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Well known for its health benefits, in particular in relation to muscular/skeletal health and to combat Seasonal Affective Disorder (SAD) there has been much coverage in the media in recent years about the growing deficiency in Vitamin D seen in an increasing proportion of the population.  Many believe that deficient have arisen due to our concerns about skin cancer leading to more use of sunscreen and less time spent outdoors by younger generations who prefer to play on game consoles, tablets and phones, and that as a result of this, muscular/ skeletal related conditions are also on the rise. But is this really the case?

Clearly access to the sun, in whatever form, has a key role to play in topping up our Vitamin D levels but in reality research is beginning to demonstrate that we only need between 20 – 30 minutes of natural daylight a day in order to maintain healthy Vitamin D levels.  Whilst Winter months and longer working hours for many mean that even accessing that much daylight can be a challenge, Summer, whatever the weather offers more than enough opportunities to combat deficiencies.  So could there be something else affecting our levels?

As in all cases, health and any issues relating to it, is never just down to one thing.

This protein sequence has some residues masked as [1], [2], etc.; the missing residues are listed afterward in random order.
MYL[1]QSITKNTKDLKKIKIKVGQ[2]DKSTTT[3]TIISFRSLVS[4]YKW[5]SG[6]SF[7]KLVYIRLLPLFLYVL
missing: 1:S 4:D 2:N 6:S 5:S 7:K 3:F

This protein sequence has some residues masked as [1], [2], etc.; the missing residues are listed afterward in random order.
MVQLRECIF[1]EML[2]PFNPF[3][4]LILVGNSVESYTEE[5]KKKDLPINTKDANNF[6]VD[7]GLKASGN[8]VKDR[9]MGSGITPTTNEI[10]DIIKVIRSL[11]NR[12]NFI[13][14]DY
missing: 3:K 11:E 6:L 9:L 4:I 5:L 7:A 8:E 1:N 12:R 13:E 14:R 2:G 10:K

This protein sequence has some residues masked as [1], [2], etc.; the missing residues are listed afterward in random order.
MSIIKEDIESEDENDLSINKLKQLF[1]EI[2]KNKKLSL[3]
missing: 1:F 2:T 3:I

The body is too complex for this.  Vitamin D issues are the same so just as a lack of Vitamin D can lead to health issues so can dysfunction in the body lead to a lack of Vitamin D.  And where is this dysfunction coming from?

Simply the usual suspects – toxicity, stress, poor diets and environmental disturbances which disrupt the homeostatic balance in the body creating a toxic, acidic environment which allow bacteria, viruses and parasites to take up residence.  So vitamin D deficiency like any other condition and symptom, a reflection of things going wrong in the body leading to a disrupted homeostatic balance, a disruption that is stopping the body being as effective as it could be with its repair and regulatory mechanisms.

So what to do?

  • Certainly enjoy the sunshine when you see it – and do be sensible with the sunscreen but as noted above half an hour outside in the daylight will do you just as much good.
  • Remember a good healthy diet as not only will this help maintain the all-important homeostatic balance but also provide an additional source of Vitamin D if you include Fish liver oils, eggs, tuna, salmon and sardines.
  • And of course applying bioregulatory principles to your health – stay well hydrated, reduce stress and your exposure to environment toxins and EMFs, and ensure you receive a balanced supply of the right vitamins and minerals.

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